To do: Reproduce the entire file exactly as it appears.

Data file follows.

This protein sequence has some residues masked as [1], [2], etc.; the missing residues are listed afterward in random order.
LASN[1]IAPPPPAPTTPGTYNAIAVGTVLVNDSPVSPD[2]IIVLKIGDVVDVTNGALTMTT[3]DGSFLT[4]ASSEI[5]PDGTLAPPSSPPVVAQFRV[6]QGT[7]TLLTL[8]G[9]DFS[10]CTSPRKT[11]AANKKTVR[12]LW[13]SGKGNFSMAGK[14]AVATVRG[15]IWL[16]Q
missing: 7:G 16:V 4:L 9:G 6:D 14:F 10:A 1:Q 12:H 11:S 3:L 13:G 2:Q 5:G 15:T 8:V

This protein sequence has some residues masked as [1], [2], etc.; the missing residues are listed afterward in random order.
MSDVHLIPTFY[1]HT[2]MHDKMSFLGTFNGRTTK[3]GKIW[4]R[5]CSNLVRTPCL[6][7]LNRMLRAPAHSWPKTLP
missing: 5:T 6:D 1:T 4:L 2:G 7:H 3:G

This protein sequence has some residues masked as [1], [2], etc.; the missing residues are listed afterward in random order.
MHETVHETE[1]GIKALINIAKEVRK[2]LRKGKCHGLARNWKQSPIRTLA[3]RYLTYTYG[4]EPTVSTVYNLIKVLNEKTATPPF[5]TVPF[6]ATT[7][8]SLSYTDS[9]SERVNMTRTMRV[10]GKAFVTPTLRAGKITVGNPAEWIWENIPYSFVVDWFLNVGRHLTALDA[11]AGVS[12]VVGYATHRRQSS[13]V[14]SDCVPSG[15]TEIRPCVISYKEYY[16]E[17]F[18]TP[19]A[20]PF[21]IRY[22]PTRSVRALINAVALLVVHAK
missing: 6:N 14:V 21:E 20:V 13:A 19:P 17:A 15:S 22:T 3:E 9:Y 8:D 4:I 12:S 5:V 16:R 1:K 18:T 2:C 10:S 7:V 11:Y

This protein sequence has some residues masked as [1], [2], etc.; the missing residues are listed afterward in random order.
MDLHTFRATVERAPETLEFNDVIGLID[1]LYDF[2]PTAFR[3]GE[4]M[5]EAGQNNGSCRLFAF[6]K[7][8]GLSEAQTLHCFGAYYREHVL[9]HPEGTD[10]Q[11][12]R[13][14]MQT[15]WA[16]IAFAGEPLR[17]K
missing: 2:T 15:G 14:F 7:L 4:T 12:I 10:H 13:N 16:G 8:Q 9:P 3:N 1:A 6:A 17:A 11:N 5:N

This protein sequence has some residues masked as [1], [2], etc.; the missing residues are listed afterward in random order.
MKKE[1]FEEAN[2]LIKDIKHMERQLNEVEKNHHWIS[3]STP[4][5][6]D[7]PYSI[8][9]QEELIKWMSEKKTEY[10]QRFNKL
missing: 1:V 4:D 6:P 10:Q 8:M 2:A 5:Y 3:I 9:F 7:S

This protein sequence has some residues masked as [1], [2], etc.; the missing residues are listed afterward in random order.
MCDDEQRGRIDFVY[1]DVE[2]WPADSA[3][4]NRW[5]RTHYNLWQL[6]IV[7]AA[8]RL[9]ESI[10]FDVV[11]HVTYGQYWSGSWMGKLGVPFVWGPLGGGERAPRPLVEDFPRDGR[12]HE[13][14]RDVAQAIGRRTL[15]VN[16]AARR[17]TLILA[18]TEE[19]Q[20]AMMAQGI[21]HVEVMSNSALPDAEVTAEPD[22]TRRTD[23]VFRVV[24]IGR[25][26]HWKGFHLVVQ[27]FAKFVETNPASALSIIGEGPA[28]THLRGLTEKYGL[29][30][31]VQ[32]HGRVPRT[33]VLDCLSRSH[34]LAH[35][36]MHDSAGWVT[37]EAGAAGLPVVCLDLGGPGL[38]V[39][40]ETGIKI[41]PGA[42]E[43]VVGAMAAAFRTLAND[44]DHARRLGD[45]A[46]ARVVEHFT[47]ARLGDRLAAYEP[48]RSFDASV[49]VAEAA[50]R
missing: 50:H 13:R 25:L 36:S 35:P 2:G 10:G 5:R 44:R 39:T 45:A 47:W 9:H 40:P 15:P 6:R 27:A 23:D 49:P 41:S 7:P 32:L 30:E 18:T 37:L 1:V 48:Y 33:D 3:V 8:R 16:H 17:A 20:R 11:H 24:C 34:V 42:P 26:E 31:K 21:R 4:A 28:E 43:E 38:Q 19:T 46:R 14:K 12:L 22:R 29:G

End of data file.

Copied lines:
This protein sequence has some residues masked as [1], [2], etc.; the missing residues are listed afterward in random order.
LASN[1]IAPPPPAPTTPGTYNAIAVGTVLVNDSPVSPD[2]IIVLKIGDVVDVTNGALTMTT[3]DGSFLT[4]ASSEI[5]PDGTLAPPSSPPVVAQFRV[6]QGT[7]TLLTL[8]G[9]DFS[10]CTSPRKT[11]AANKKTVR[12]LW[13]SGKGNFSMAGK[14]AVATVRG[15]IWL[16]Q
missing: 7:G 16:V 4:L 9:G 6:D 14:F 10:A 1:Q 12:H 11:S 3:L 13:G 2:Q 5:G 15:T 8:V

This protein sequence has some residues masked as [1], [2], etc.; the missing residues are listed afterward in random order.
MSDVHLIPTFY[1]HT[2]MHDKMSFLGTFNGRTTK[3]GKIW[4]R[5]CSNLVRTPCL[6][7]LNRMLRAPAHSWPKTLP
missing: 5:T 6:D 1:T 4:L 2:G 7:H 3:G

This protein sequence has some residues masked as [1], [2], etc.; the missing residues are listed afterward in random order.
MHETVHETE[1]GIKALINIAKEVRK[2]LRKGKCHGLARNWKQSPIRTLA[3]RYLTYTYG[4]EPTVSTVYNLIKVLNEKTATPPF[5]TVPF[6]ATT[7][8]SLSYTDS[9]SERVNMTRTMRV[10]GKAFVTPTLRAGKITVGNPAEWIWENIPYSFVVDWFLNVGRHLTALDA[11]AGVS[12]VVGYATHRRQSS[13]V[14]SDCVPSG[15]TEIRPCVISYKEYY[16]E[17]F[18]TP[19]A[20]PF[21]IRY[22]PTRSVRALINAVALLVVHAK
missing: 6:N 14:V 21:E 20:V 13:A 19:P 17:A 15:S 22:T 3:E 9:Y 8:D 4:I 12:S 5:V 16:R 1:K 18:T 2:C 10:S 7:V 11:Y

This protein sequence has some residues masked as [1], [2], etc.; the missing residues are listed afterward in random order.
MDLHTFRATVERAPETLEFNDVIGLID[1]LYDF[2]PTAFR[3]GE[4]M[5]EAGQNNGSCRLFAF[6]K[7][8]GLSEAQTLHCFGAYYREHVL[9]HPEGTD[10]Q[11][12]R[13][14]MQT[15]WA[16]IAFAGEPLR[17]K
missing: 2:T 15:G 14:F 7:L 4:T 12:I 10:H 13:N 16:G 8:Q 9:P 3:N 1:A 6:A 17:A 11:N 5:N

This protein sequence has some residues masked as [1], [2], etc.; the missing residues are listed afterward in random order.
MKKE[1]FEEAN[2]LIKDIKHMERQLNEVEKNHHWIS[3]STP[4][5][6]D[7]PYSI[8][9]QEELIKWMSEKKTEY[10]QRFNKL
missing: 1:V 4:D 6:P 10:Q 8:M 2:A 5:Y 3:I 9:F 7:S

This protein sequence has some residues masked as [1], [2], etc.; the missing residues are listed afterward in random order.
MCDDEQRGRIDFVY[1]DVE[2]WPADSA[3][4]NRW[5]RTHYNLWQL[6]IV[7]AA[8]RL[9]ESI[10]FDVV[11]HVTYGQYWSGSWMGKLGVPFVWGPLGGGERAPRPLVEDFPRDGR[12]HE[13][14]RDVAQAIGRRTL[15]VN[16]AARR[17]TLILA[18]TEE[19]Q[20]AMMAQGI[21]HVEVMSNSALPDAEVTAEPD[22]TRRTD[23]VFRVV[24]IGR[25][26]HWKGFHLVVQ[27]FAKFVETNPASALSIIGEGPA[28]THLRGLTEKYGL[29][30][31]VQ[32]HGRVPRT[33]VLDCLSRSH[34]LAH[35][36]MHDSAGWVT[37]EAGAAGLPVVCLDLGGPGL[38]V[39][40]ETGIKI[41]PGA[42]E[43]VVGAMAAAFRTLAND[44]DHARRLGD[45]A[46]ARVVEHFT[47]ARLGDRLAAYEP[48]RSFDASV[49]VAEAA[50]R
missing: 50:H 13:R 25:L 36:S 35:P 2:G 10:G 5:R 44:R 39:T 45:A 47:W 9:H 40:P 15:P 6:R 27:A 23:D 49:P 41:S 7:P 32:L 30:E 18:T 37:L 1:V 48:Y 33:D 3:V 8:R 16:H 17:A 20:R 11:H 24:C 34:V 42:P 26:E 31:K 21:R 4:A 28:E 43:E 38:Q 19:T 46:R 14:K 12:L 22:R 29:G